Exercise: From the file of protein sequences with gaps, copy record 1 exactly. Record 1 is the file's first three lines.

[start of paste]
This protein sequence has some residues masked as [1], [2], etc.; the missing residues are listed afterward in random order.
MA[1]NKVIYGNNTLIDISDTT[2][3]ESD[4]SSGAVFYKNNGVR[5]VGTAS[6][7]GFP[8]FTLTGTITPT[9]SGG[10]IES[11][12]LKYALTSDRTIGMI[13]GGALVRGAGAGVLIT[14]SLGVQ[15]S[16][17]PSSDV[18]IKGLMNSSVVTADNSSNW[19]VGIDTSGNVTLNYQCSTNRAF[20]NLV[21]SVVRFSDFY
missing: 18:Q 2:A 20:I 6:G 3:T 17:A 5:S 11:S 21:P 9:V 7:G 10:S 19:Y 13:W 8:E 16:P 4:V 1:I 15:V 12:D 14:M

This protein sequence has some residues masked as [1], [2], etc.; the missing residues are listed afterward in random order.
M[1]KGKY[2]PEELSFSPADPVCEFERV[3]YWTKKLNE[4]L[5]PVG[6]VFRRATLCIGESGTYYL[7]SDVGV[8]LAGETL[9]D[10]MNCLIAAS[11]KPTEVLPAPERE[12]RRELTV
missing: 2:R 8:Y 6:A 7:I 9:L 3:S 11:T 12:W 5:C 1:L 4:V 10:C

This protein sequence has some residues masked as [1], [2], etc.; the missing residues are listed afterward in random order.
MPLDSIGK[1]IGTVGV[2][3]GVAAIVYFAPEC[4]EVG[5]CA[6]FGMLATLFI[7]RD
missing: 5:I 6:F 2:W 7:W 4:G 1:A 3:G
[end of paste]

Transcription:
This protein sequence has some residues masked as [1], [2], etc.; the missing residues are listed afterward in random order.
MA[1]NKVIYGNNTLIDISDTT[2][3]ESD[4]SSGAVFYKNNGVR[5]VGTAS[6][7]GFP[8]FTLTGTITPT[9]SGG[10]IES[11][12]LKYALTSDRTIGMI[13]GGALVRGAGAGVLIT[14]SLGVQ[15]S[16][17]PSSDV[18]IKGLMNSSVVTADNSSNW[19]VGIDTSGNVTLNYQCSTNRAF[20]NLV[21]SVVRFSDFY
missing: 18:Q 2:A 20:I 6:G 3:T 17:A 5:S 11:S 21:P 9:V 7:G 10:S 19:Y 13:W 8:E 16:P 4:V 1:I 15:V 12:D 14:M